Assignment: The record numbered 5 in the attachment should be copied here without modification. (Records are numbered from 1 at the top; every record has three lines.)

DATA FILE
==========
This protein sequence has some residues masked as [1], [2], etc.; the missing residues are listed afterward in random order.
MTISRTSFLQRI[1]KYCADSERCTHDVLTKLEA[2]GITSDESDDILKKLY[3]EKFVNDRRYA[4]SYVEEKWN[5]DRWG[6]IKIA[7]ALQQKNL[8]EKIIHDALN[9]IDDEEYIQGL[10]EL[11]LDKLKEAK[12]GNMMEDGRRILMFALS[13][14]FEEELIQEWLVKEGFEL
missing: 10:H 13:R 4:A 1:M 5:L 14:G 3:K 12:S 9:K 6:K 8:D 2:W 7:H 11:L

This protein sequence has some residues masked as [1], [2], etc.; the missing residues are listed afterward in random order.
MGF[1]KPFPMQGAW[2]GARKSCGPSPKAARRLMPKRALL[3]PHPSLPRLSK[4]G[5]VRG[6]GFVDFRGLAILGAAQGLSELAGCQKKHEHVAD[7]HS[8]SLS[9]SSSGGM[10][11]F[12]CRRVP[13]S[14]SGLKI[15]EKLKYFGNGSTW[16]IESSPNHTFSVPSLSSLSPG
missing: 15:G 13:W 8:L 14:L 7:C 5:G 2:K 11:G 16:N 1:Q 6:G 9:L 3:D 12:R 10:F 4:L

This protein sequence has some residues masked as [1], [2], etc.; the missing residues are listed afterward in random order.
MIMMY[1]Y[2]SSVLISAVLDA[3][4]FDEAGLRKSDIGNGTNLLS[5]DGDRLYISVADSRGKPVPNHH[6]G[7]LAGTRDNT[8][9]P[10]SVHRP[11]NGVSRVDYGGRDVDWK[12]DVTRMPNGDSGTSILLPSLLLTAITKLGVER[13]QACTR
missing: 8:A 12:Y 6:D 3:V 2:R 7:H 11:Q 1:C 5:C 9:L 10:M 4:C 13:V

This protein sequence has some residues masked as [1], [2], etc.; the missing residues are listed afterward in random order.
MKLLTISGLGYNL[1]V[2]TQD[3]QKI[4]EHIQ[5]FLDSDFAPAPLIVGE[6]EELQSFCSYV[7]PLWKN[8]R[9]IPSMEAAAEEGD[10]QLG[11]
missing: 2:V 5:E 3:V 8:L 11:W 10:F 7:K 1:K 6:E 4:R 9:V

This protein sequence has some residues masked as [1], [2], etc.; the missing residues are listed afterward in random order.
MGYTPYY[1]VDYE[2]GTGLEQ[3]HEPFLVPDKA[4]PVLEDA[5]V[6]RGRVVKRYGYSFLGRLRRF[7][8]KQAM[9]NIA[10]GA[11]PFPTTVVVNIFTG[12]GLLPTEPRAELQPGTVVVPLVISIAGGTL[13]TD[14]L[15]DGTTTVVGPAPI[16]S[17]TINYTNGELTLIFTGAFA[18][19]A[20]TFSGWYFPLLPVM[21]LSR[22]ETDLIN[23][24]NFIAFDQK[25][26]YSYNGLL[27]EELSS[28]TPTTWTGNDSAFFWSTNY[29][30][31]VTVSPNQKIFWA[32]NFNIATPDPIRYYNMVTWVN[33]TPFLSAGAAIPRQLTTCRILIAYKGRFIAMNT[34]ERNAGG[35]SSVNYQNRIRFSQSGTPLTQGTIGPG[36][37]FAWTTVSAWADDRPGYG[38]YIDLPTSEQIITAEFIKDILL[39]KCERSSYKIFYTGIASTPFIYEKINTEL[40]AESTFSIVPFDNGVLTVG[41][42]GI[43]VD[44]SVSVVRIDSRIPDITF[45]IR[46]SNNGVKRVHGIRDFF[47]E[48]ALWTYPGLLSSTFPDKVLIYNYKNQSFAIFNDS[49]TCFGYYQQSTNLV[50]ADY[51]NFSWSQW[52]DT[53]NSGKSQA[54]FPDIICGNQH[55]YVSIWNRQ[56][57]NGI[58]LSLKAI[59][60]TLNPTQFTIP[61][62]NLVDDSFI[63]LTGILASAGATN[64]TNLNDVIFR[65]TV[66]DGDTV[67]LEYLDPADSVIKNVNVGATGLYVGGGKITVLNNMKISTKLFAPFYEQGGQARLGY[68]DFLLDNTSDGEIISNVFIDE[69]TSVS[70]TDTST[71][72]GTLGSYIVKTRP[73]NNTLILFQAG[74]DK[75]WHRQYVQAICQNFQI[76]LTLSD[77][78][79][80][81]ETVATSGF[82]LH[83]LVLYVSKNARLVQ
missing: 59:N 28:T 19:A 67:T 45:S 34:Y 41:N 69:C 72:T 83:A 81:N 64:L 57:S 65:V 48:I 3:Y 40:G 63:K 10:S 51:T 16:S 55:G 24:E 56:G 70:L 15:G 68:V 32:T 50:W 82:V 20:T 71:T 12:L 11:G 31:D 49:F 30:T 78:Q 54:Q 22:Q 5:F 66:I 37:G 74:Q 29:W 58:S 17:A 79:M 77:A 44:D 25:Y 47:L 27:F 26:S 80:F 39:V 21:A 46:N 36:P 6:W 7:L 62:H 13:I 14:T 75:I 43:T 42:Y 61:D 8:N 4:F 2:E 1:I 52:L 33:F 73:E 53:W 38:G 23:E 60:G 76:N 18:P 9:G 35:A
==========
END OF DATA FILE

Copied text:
This protein sequence has some residues masked as [1], [2], etc.; the missing residues are listed afterward in random order.
MGYTPYY[1]VDYE[2]GTGLEQ[3]HEPFLVPDKA[4]PVLEDA[5]V[6]RGRVVKRYGYSFLGRLRRF[7][8]KQAM[9]NIA[10]GA[11]PFPTTVVVNIFTG[12]GLLPTEPRAELQPGTVVVPLVISIAGGTL[13]TD[14]L[15]DGTTTVVGPAPI[16]S[17]TINYTNGELTLIFTGAFA[18][19]A[20]TFSGWYFPLLPVM[21]LSR[22]ETDLIN[23][24]NFIAFDQK[25][26]YSYNGLL[27]EELSS[28]TPTTWTGNDSAFFWSTNY[29][30][31]VTVSPNQKIFWA[32]NFNIATPDPIRYYNMVTWVN[33]TPFLSAGAAIPRQLTTCRILIAYKGRFIAMNT[34]ERNAGG[35]SSVNYQNRIRFSQSGTPLTQGTIGPG[36][37]FAWTTVSAWADDRPGYG[38]YIDLPTSEQIITAEFIKDILL[39]KCERSSYKIFYTGIASTPFIYEKINTEL[40]AESTFSIVPFDNGVLTVG[41][42]GI[43]VD[44]SVSVVRIDSRIPDITF[45]IR[46]SNNGVKRVHGIRDFF[47]E[48]ALWTYPGLLSSTFPDKVLIYNYKNQSFAIFNDS[49]TCFGYYQQSTNLV[50]ADY[51]NFSWSQW[52]DT[53]NSGKSQA[54]FPDIICGNQH[55]YVSIWNRQ[56][57]NGI[58]LSLKAI[59][60]TLNPTQFTIP[61][62]NLVDDSFI[63]LTGILASAGATN[64]TNLNDVIFR[65]TV[66]DGDTV[67]LEYLDPADSVIKNVNVGATGLYVGGGKITVLNNMKISTKLFAPFYEQGGQARLGY[68]DFLLDNTSDGEIISNVFIDE[69]TSVS[70]TDTST[71][72]GTLGSYIVKTRP[73]NNTLILFQAG[74]DK[75]WHRQYVQAICQNFQI[76]LTLSD[77][78][79][80][81]ETVATSGF[82]LH[83]LVLYVSKNARLVQ
missing: 59:N 28:T 19:A 67:T 45:S 34:Y 41:N 69:C 72:T 83:A 81:N 64:L 57:S 65:V 48:I 3:Y 40:G 63:K 10:S 51:T 16:S 55:G 24:E 56:G 70:L 15:G 68:V 32:T 50:W 82:V 20:T 71:T 12:L 11:G 31:D 49:F 30:T 78:Q 54:Q 22:Q 5:F 66:I 37:G 74:Q 29:W 58:S 17:A 79:M 77:A 44:D 25:Y 47:L 27:F 26:S 80:F 39:V 21:A 46:N 36:P 6:W 7:L 62:H 13:I 14:T 75:I 43:T 42:Y 61:D 8:N 4:F 2:E 1:I 52:L 33:F 73:E 53:W 38:G 23:E 60:G 76:N 18:P 9:G 35:A